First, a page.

Below are snippets of medieval Stockholm history taken from a rather fantastic display the Stadsmuseum. Throughout the museum you’ll find various photos on the wall with a plaque underneath that gives a recorded event about one person from Stockholm’s medieval history. The photo is supposed to depict the face of that person. (Photos are taken by Lena Erlandsson and Johan Stigholt)

I love reading these snippets, rather than someone else’s interpretation of what happened (because history isn’t history at all… it’s individual perspective). And, it appears to me as though these little snippets come from either newspaper clippings or legal records (often the legal records were published in local papers).

One of the things I’ve learned about traveling the world is that invention, industry, architecture, society and political history roughly follow the same themes regardless of where you are. It’s the individuals, their stories, and their relationships with each other that make places different.

These snippets are also extra special because of the mere fact that they exist. They only exist because the people involved managed to get into trouble and leave behind a public record. Without this record, we would know nothing about them or their lives.

Anna Erichsdatter, 1629

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Anna sold her property at Brunkeberg for 480 daler, a barrel of flour, two lispund (c. 8 1/2 kg) of pork and some firewood. She probably had good reason to be pleased.

Elisabett Mansdatter, 1647

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Elisabett was a child from the orphanage who on 24 March 1647, together with sixteen other children, managed to enter the throne room of the royal castle to complain to Queen Kristina. It was March and the orphanage children had yet to receive any money for food. They had been forced to beg on Norrmalm and pawn their clothes.

Elsa Erichsdotter, 1635

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Elsa’s father, Berendt Erichson beat her to death. He had stuck her with a log and was thrown in jail. We do not know what became of him.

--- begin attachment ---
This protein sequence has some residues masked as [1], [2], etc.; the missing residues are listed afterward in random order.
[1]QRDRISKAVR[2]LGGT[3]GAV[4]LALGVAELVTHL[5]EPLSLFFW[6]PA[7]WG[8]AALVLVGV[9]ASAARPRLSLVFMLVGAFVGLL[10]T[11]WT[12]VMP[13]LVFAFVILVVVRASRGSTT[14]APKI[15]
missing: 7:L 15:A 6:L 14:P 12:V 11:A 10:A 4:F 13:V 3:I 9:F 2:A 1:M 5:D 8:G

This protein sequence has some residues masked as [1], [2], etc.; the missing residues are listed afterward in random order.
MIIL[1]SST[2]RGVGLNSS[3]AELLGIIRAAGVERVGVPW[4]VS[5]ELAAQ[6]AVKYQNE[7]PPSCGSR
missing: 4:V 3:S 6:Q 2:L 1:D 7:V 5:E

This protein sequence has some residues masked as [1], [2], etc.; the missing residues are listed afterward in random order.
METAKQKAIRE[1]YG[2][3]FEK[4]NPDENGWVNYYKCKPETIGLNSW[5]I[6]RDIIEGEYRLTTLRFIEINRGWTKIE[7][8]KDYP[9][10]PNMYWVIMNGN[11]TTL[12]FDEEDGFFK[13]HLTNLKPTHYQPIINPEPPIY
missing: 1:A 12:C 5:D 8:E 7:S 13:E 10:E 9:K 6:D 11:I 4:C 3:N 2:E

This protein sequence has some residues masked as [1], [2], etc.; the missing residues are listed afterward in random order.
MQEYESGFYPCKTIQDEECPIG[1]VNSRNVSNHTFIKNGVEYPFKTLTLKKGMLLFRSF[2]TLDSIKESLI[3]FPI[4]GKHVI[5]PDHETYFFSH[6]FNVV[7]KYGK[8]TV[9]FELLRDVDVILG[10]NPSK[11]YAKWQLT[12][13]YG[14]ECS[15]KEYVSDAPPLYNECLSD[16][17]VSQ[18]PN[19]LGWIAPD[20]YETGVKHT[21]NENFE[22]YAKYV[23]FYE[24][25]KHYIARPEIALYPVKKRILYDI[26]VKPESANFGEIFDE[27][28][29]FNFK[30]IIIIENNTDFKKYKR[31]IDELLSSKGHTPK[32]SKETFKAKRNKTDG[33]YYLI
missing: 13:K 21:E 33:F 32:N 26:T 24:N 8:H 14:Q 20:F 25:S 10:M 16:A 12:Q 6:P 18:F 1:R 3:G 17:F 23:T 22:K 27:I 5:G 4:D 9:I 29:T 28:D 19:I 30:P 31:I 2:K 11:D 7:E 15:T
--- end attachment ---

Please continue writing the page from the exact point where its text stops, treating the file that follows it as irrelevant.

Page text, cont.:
Israel’s Anna, 1618

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Israel’s Anna went to court claiming the accountant Peder Nilsson had promised to help her husband. Anna was drunk and when the court refused to listen she made a scene, screaming language that was unfit to be written down. She was removed from court but later returned after drinking even more. Anna was thrown out again, receiving several bruises.

Johan Olofsson, 1657

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Johan, who was blind received alms of 20 ore a week from the Klara Church.

Kirstinn Larsdatter, 1629

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Kirstinn confessed in court to having stolen a gold ring, a kirtle, a gown and a bed curtain. Because all the items had been returned to their owners, Kirstinn receive a mild sentence: she was banished from the town. The death sentence awaited her if she returned.

Queen Kristina, 1626-1689

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Kristina was just 6 years old when she became queen of Sweden, but governed only from the age of 18. She was interested in politics, art and science, and invited many foreign learned men to Stockholm. In 1654, aged 28, Queen Kristina abdicated, in other words she gave up the right to be queen. She left Sweden and later became a Catholic. Kristina eventually settled in Rome. She travelled throughout Europe, and once returned to Sweden, but died in Rome where she lies buried in St. Peter’s.

Lisbetha Olsdotter or Matts Ersson, 1678

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Lisbetha, a woman from Uppland, left her husband and children and moved to Stockholm. There she began to dress as a man, calling herself Matts Ersson. Later, she left town and became a soldier, calling herself Mats Persson. Soldier Mats married a maid called Kjerstin Ersdotter. When she realized she had married a woman, Kjerstin reported Mats to the authorities. Lisbetha/Mats was sentenced to be beheaded.

Peer Hindrichsson, gravedigger, 1635

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Peer build a fence along the edge of Klara churchyard to stop pigs coming in. The owner of the neighboring property, sawyer Lars Nilsson, disliked the fence because it blocked his short cut. He therefore pulled down the fence several times. He once there stones at Peer, causing bleeding cuts to his legs.

Joran, brewer, 1640s

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When the streets of Norrmalm were regulated, Johan’s house at Malmtorget was demolished. He received either a new house or a plot of land near Hotoget.

Walborg Hieronymusdotter, 1635

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Walborg sheltered Brijta, who had run away from her abusive husband Mans Jonsson. Mans accused Walborg of kidnapping but the court found in Waborg’s favor and sentenced Mans to pay a fine.